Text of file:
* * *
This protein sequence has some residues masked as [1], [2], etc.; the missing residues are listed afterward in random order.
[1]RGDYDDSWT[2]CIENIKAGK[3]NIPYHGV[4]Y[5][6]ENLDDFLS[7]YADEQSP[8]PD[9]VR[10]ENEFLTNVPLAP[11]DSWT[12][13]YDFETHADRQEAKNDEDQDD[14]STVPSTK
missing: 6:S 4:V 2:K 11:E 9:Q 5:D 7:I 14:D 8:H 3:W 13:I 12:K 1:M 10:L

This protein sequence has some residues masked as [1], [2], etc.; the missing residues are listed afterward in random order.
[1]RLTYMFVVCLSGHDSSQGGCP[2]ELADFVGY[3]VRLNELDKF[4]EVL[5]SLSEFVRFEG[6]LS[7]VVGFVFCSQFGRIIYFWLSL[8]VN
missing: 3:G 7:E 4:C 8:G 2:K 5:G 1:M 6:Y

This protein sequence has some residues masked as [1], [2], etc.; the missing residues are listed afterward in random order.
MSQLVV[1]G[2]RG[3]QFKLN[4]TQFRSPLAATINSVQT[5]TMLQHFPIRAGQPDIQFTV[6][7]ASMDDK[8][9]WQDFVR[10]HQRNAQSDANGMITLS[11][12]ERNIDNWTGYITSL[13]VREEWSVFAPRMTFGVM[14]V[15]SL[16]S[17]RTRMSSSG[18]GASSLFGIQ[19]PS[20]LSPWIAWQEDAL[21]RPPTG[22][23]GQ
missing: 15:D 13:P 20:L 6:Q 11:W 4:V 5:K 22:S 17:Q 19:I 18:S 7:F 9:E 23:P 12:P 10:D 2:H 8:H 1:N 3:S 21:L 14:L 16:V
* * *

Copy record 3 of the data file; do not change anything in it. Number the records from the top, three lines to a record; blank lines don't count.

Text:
This protein sequence has some residues masked as [1], [2], etc.; the missing residues are listed afterward in random order.
MSQLVV[1]G[2]RG[3]QFKLN[4]TQFRSPLAATINSVQT[5]TMLQHFPIRAGQPDIQFTV[6][7]ASMDDK[8][9]WQDFVR[10]HQRNAQSDANGMITLS[11][12]ERNIDNWTGYITSL[13]VREEWSVFAPRMTFGVM[14]V[15]SL[16]S[17]RTRMSSSG[18]GASSLFGIQ[19]PS[20]LSPWIAWQEDAL[21]RPPTG[22][23]GQ
missing: 15:D 13:P 20:L 6:Q 11:W 4:V 5:K 22:S 17:Q 19:I 18:S 7:F 9:E 23:P 12:P 10:D 2:H 8:H 1:N 3:S 21:L 14:L 16:V